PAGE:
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Laughlin fabrication flight gets new water jet cutting machine

  • Published
  • By Airman 1st Class Keira Rossman
  • 47th Flying Training Wing Public Affairs

LAUGHLIN AIR FORCE BASE, Texas -- Sounds of whirring and cutting are commonplace in the fabrication shop at Laughlin Air Force Base. Creating precise plane parts is a large and gradual job that the shop undertakes, which has typically been completed with cutting machines or a propane torch. The fabrication team recently acquired a new system that will keep up with the demand for quick, high quality work.

The shop now utilizes a new water jet machine, which will allow for the creation of components in various materials for numerous projects.

With the addition of the new piece of equipment, fabrication of components will be faster, more precise, better for the environment, safer to make, and allow for the redistribution of manpower throughout the small shop.

“A couple of years ago, we only had a few pieces of old equipment that we could use,” said David Mercer, 47th Flying Training Wing fabrication shop supervisor. ”So we needed to find a way to make things run smoother and make more parts better, faster, and with less manpower. This machine makes it easier on our three machinists in the shop to get the job done.”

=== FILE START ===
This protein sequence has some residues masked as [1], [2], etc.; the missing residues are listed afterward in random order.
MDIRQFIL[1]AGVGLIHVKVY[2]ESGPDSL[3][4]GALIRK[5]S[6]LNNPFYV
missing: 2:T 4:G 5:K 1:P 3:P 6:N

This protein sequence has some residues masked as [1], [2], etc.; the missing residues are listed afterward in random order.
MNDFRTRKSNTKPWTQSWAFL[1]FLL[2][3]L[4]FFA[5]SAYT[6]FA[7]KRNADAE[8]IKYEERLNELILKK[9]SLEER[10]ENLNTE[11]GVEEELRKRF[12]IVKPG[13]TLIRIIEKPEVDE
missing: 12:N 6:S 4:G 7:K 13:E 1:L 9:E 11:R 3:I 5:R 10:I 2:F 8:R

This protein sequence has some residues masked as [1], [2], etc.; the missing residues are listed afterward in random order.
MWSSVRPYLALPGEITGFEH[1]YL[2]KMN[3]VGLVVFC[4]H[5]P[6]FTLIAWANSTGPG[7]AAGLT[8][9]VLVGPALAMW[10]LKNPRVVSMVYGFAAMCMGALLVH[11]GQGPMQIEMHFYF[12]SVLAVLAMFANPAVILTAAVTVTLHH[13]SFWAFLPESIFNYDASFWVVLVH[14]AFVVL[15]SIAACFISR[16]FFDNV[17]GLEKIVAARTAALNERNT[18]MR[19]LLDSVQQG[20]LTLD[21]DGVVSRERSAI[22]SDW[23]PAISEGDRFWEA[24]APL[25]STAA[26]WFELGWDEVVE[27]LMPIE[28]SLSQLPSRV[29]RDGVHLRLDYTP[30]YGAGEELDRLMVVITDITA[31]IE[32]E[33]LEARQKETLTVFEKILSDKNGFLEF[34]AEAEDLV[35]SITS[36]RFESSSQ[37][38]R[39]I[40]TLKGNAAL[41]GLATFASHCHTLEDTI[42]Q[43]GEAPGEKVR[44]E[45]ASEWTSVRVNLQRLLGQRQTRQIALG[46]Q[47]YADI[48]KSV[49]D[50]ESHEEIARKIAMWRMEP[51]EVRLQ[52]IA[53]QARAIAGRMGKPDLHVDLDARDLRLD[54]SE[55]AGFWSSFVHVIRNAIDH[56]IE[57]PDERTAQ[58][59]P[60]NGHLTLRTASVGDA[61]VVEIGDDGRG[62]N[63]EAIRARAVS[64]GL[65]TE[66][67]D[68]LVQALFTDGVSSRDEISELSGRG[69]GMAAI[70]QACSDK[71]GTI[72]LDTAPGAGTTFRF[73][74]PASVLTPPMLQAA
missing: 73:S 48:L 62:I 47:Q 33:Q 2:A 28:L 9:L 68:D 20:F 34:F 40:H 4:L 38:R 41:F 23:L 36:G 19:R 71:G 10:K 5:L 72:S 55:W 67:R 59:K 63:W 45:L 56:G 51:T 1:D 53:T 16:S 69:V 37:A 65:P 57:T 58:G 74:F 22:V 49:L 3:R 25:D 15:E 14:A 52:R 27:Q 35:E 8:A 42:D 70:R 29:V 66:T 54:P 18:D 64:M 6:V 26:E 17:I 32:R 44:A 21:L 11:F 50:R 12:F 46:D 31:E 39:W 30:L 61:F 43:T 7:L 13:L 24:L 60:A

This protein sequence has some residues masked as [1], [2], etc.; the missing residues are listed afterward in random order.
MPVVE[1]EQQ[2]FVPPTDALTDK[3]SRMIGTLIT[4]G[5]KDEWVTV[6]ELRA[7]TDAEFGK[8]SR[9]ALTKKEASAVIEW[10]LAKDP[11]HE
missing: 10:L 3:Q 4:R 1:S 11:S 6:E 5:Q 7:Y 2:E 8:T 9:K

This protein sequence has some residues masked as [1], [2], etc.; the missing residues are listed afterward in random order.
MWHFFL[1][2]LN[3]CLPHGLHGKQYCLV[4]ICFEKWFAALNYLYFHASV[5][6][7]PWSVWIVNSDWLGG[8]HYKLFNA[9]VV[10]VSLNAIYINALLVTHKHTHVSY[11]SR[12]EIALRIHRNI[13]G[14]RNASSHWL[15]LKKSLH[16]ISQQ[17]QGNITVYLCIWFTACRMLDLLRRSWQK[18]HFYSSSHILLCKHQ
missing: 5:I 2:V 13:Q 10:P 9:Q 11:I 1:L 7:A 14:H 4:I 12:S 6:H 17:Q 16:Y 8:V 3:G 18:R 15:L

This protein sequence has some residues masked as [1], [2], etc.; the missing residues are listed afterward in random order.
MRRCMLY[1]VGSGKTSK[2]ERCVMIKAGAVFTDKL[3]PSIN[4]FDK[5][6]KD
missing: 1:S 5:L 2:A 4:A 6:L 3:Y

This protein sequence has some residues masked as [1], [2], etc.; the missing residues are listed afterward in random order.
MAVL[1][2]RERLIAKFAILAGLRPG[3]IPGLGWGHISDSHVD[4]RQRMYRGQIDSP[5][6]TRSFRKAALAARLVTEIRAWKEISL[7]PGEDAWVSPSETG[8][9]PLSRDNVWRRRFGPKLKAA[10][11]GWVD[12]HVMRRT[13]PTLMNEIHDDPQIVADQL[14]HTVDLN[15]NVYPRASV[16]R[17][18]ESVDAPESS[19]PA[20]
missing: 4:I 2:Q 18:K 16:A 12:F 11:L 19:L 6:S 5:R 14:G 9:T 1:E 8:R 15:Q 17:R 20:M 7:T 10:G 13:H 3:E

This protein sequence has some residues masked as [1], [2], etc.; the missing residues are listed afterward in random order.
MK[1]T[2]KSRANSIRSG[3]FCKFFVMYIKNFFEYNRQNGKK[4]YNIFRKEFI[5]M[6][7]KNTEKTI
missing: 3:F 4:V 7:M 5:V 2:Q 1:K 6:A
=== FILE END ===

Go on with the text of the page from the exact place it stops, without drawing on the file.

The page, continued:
The water jet uses a natural fine-garnet abrasive, which acts kind of like sandpaper to boost cutting power, and high water pressure to cut through a wide range of materials including metals, composites, glass, and plastic. 

“Once the garnet is used, it goes into the water hopper. So it's very eco-friendly,” said Mercer. “The waste is just garnet and whatever you cut out of the metal. There are no toxic chemicals involved at all.”

In addition to being eco-friendly, the machine is also operator friendly. With a few edits in the design program and a key click, the entire process is automated.

“There shouldn’t be any operator interaction where the operator can get hurt from this equipment,” said Mercer.

Since the material is submerged underneath water, not only is the machine quiet, but the water jet avoids creating heat-affected zones or mechanical stress on the components. Heat-affected zones in materials can create areas of metal that are changed in brittleness or pliability.

This equipment will redistribute manpower in the fabrication shop and support the bigger mission of providing safe and excellent aircraft for our pilots to use every day.

“I’d say we’re working on about ten different aircraft every day,” said Mercer. “The easier we make it on ourselves to build this stuff the better. It's going to be better for productivity because we’re working smarter and faster to get things done.”

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